What is a case example of the risks of incomplete preoperative evaluation on the perioperative management of permanent pacemakers (PPMs) and automatic implantable cardioverter-defibrillators (AICDs)?

Updated: Oct 29, 2018
  • Author: Albert H Tsai, MD; Chief Editor: Sheela Pai Cole, MD  more...
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A 57-year-old female patient with a past medical history of sick sinus syndrome, dilated cardiomyopathy with a left ventricular ejection fraction (LVEF) of 30%, and VF who has undergone AICD implantation presents for emergency open cholecystectomy to treat gallbladder rupture. Because the case is an emergency, preoperative evaluation is limited. Before induction, a V-paced rhythm at 75 beats/min is noted on telemetry. After uneventful induction, intubation, and arterial line placement, a magnet is applied to the AICD to deactivate antitachycardic therapy.

As the surgeon makes an incision with the electrocautery, you notice a decrease in HR from 75 beats/min to 44 beats/min, a loss of pacing spikes on telemetry, and a decrease in BP from 110/67 mm Hg to 85/48 mm Hg. You immediately instruct the surgeon to stop use of the electrocautery, whereupon you notice a return of a V-paced rhythm at 75 beats/min and an increase in BP to 105/75 mm Hg.

Electrophysiology consultation is obtained to reprogram the AICD to asynchronous pacing; however, in view of the emergency nature of the case, the surgeon wishes to proceed with the operation. After the surgeon switches to a bipolar cautery, you allow resumption of the procedure, and the electrophysiologist arrives 30 minutes later to reprogram the device to VOO at 75 beats/min.

Approximately 1 hour later, as the surgeon continues surgical excision of the gallbladder, the patient suddenly goes into VF with loss of arterial waveform. You initiate ACLS protocol with chest compressions and administration of epinephrine and amiodarone; however, defibrillation is delayed, because defibrillator pads were not applied before the patient was positioned and paddles were not readily available.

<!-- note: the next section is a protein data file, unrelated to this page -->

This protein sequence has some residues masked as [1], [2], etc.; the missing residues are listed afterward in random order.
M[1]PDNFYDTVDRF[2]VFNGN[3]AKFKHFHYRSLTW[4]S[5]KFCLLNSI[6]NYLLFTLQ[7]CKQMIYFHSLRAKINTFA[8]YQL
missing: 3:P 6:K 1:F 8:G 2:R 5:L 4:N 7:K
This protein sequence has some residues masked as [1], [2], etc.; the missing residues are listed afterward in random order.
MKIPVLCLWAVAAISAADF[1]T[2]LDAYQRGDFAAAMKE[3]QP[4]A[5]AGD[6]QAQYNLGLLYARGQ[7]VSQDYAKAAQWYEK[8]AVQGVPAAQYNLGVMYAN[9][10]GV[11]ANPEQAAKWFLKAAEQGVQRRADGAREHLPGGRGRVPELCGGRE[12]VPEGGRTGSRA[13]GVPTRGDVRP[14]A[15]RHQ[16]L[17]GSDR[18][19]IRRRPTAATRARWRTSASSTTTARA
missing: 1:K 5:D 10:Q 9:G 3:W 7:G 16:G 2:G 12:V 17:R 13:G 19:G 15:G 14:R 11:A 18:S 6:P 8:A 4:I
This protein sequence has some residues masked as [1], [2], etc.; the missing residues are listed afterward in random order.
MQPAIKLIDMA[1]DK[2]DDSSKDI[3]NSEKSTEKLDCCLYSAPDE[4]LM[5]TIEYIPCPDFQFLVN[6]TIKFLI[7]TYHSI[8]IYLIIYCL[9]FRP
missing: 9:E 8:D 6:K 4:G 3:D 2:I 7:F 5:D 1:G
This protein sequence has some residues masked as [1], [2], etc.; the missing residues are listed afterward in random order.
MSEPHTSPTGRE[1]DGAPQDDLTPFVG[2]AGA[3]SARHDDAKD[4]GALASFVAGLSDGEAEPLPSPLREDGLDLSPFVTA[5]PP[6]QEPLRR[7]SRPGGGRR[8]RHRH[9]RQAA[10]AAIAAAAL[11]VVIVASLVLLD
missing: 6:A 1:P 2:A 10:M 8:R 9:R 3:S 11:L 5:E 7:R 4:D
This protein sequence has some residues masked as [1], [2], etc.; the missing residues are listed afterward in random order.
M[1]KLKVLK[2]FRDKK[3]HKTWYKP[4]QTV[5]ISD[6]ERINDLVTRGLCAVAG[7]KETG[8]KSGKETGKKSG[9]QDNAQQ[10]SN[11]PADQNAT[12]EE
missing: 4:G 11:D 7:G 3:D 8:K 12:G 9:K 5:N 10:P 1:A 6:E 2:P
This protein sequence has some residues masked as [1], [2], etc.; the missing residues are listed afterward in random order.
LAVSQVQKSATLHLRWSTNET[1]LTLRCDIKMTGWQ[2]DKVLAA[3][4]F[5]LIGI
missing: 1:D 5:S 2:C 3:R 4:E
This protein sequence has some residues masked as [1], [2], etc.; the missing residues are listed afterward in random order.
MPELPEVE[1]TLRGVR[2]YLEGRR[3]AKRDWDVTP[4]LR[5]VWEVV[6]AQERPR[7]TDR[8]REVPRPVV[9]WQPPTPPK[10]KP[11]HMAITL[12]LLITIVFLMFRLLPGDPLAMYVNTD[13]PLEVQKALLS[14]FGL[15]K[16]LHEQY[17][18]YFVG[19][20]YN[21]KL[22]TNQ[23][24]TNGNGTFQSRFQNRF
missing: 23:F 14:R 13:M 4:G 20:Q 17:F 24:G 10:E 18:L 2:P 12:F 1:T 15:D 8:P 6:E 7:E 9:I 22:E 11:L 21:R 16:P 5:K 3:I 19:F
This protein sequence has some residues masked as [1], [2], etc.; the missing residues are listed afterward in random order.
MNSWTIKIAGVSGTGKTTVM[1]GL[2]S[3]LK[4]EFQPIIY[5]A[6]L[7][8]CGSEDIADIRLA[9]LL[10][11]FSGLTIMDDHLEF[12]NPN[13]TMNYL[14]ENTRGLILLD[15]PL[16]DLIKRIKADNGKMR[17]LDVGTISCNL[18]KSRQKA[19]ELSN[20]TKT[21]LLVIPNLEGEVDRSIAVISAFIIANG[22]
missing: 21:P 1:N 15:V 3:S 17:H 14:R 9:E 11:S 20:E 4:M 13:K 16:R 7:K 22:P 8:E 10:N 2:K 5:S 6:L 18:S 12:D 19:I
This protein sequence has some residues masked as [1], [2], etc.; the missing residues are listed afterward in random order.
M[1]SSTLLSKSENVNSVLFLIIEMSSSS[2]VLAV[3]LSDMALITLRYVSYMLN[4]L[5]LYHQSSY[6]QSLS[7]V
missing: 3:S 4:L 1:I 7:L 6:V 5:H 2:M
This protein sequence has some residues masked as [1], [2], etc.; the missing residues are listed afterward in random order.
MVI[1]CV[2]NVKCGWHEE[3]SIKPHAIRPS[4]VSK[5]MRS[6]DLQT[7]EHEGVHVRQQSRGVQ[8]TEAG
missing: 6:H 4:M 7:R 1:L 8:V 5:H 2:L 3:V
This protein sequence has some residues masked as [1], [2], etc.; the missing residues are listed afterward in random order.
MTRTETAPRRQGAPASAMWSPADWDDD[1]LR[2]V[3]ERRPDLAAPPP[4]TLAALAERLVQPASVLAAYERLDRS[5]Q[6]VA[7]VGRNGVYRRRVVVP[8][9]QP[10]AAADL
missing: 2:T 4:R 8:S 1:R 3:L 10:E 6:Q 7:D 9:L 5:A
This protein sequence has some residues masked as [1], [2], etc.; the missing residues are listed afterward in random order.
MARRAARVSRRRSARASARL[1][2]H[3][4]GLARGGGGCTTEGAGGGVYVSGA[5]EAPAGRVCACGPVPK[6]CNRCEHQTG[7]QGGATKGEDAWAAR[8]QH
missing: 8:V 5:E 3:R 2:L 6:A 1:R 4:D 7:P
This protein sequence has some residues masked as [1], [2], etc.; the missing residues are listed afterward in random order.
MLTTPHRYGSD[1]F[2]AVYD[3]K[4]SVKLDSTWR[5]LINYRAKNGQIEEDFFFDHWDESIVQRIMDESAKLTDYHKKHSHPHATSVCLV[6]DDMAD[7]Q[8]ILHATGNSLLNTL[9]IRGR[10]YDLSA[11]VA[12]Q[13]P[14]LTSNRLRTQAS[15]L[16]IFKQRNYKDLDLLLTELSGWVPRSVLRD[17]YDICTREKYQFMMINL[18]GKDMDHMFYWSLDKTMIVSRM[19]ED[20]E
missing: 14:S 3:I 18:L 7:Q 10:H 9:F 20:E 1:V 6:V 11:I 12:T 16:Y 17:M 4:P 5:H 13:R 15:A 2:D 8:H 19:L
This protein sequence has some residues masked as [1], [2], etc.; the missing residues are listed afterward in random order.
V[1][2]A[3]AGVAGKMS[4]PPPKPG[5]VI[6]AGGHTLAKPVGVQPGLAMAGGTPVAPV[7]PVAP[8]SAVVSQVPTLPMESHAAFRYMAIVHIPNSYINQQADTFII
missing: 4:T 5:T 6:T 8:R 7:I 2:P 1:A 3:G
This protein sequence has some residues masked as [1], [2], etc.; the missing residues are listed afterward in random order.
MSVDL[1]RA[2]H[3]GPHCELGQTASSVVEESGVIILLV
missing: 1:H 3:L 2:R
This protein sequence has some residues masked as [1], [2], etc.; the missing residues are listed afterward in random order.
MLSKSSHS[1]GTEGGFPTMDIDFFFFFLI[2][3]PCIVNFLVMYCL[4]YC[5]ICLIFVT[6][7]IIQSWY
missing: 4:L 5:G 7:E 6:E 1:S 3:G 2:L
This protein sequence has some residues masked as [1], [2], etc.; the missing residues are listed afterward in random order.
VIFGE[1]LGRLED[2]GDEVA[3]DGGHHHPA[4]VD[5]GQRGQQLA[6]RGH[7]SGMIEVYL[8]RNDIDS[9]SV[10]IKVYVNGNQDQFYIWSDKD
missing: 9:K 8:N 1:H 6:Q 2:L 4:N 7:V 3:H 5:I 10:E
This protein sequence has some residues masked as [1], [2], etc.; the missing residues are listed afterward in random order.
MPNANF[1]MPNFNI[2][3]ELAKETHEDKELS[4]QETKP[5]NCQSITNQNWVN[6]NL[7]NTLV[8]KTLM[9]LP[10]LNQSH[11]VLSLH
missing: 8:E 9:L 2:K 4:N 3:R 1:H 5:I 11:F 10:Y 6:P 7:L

This scenario, though similar in appearance to that outlined in case example 1, differs in one crucial respect, which emphasizes the importance of differentiating a PPM from an AICD.

Even though a thorough preoperative evaluation was not possible, owing to the surgical emergency, the history of sick sinus syndrome and the appearance of a paced rhythm on telemetry should indicate to the practitioner that the patient is probably pacer-dependent. Therefore, whereas application of the magnet will appropriately deactivate the AICD's defibrillation function and thus prevent inappropriate shocking, it will have no effect on the device's pacemaker function and thus will not prevent inappropriate sensing.

As in case example 1, inappropriate sensing related to electrocauterization resulted in inadequate cardiac output as the patient’s underlying sinus bradycardia was unmasked. Internal reprogramming of the device to asynchronous pacing is the appropriate intervention, along with resumption of the emergency surgical procedure while reprogramming is awaited, on the assumption that steps are taken to reduce EMI (eg, use of a bipolar cautery and minimizing current amplitude).

The failure to defibrillate the patient promptly after she experiences VF highlights the necessity of having alternative antitachycardic therapy immediately available in a patient with history of ventricular dysrhythmias and a deactivated AICD. Defibrillator pads should have been applied to the patient before the AICD was deactivated; this would have allowed transcutaneous pacing as well as immediate defibrillation. As in case example 1, it is vital to perform postoperative reinterrogation to ensure the return of antitachycardic therapy after magnet removal and reprogramming to synchronous pacing.

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